Dir/scr: Fabian Belinsky.Arg-Sp. 2005. 129mins.
A successful debut filmis always a difficult act to follow. Argentine director Fabian Bielinsky dealswith the pressure by giving us what might be described as the anti Nine Queensin his follow-up feature, El Aura. That multi-territory hit, whichspawned the US remake Criminal, was as sharp as a flashy card trick,with bags of attitude and fast-paced who's-cheating-who action.
El Aura takes the pace right down, swamping a heist plot -which, on the surface, promises some Nine Queens twists and turns - withsuch a detailed study of a passive, insular central character that the actionbecomes muffled, fuzzy, and altogether secondary.
The result is an original,atmospheric exercise in existential film noir, sealed by a mesmerisingperformance from Bielinsky's male muse, Ricardo Darin. Authoritatively directedand lyrically edited, it proves that Bielinksy's debut was no fluke, thoughsome may find the film's deconstruction of the heist genre too much of anintellectual exercise; audiences looking for Nine-And-A-Half Queens willgo away disappointed.
Fuelled by vigorous marketing and media coverage, El Aura had a massive opening weekend in Argentina, with over 120,000 admissions. Away from home, however, this is a less commercial prospect than Nine Queens, and has little remake potential. It will do best in territories with mature arthouse markets, where it should build slowly but surely on the back of critical interest and word-of-mouth. Celluloid Dreams can expect to build on the French, Australian and Greek deals already announced, though it is unlikely that El Aura will match the 30-territory figure notched up by Bielinsky's fortunate debut.
El Aura's focus is an epileptic taxidermist, a conflicted,introverted character, played by a careworn, furrowed Durin, who doesn't evenhave a name. All we learn about him is that he's good at stuffing animals, thathe has fantasies about pulling off the perfect robbery, and that he findsrelationships difficult (his wife, who leaves him at the beginning of the film,is no more than a silhouette behind the glass door of his workshop; he turns upthe Vivaldi to drown out her angry knocking).
His epilepsy is establishedin the opening frames of the film, as we see him coming round from a fit on thefloor of a bank's cashpoint vestibule. The "aura" of the title refers to thesuspended, dreamlike state that precedes a classic grand mal attack.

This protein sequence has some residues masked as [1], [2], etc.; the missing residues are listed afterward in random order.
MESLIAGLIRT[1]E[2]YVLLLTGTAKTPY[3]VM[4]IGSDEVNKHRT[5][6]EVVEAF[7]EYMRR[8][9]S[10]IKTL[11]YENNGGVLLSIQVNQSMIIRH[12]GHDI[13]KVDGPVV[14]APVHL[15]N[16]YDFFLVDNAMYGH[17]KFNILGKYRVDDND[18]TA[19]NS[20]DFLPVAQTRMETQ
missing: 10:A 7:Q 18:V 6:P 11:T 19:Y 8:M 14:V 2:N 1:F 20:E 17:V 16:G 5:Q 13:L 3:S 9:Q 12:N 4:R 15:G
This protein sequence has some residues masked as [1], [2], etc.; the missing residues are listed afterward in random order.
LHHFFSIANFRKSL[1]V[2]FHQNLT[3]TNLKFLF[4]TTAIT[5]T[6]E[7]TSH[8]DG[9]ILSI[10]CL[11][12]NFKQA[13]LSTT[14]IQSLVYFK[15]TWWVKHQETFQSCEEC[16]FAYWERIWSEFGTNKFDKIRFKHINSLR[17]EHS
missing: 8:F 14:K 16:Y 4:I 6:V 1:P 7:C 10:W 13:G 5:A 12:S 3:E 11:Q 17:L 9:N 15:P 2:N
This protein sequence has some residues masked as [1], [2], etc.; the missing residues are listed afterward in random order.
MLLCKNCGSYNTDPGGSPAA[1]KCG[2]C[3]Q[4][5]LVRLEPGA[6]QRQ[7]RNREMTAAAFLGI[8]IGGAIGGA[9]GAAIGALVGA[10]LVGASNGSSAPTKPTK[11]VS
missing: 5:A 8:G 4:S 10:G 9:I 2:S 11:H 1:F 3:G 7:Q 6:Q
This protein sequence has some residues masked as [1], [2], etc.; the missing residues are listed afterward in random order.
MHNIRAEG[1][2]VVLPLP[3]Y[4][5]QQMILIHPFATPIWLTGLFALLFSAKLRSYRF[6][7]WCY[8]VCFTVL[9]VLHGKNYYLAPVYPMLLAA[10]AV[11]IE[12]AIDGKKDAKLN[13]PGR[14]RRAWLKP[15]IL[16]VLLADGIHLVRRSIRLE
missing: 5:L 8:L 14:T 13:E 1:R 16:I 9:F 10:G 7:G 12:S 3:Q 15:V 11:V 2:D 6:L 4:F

When a pugnacious colleagueasks the Taxidermist (as he is listed in the credits) to go on a hunting tripin Argentina's wild Patagonian south, he reluctantly tags along.
Less than a quarter of anhour into this two-hour-plus film, we leave Buenos Aires behind for the woodsand high sierras that will provide the backdrop for the rest of the story.Actually more than a backdrop, the scenery becomes a visual metaphor for theTaxidermist's mental state: a watery light filters through tall trees, blurringoutlines and suggesting an endless, open, autumnal prison.
The dominant coloursestablished by Checo Varese's disciplined photography are variations on darkgreen, dark brown and grey, with splashes of colour - like the blue and orangecasino chips that play a part in the heist story - standing out in unnaturalrelief.
An attack on a security vanstuffed with casino takings is the job that provides the film with its heiststructure, strongly sketched minor low-life characters and consequent storytension.
But Bielensky delights inloosening the grip of story and replacing it with a different kind of tension,based on atmosphere and quasi-symbolic elements, like the menacing Alsatianwith one blue eye and one brown eye that trails the Taxidermist.
Although he has aphotographic memory, Darin's character seems to find it difficult to interpret,or react to, present stimuli: he sleepwalks his way past the sexual chargerepresented by Diana, the intense young woman who runs the low-grade forest huntinglodge where the Taxidermist takes a room, and is utterly passive in the finalshoot-out.
Though there is action -some of it abrupt and violent - we can't escape the feeling that theTaxidermist is gradually merging into the impersonal natural background, likethe story itself, leaving only his aura behind. But it's a resonant aura, andone that sticks in the mind long after the lights go up.
Patagonik Film Group
Alejandro Carrillo Penovi
Nahuel Perez Biscayart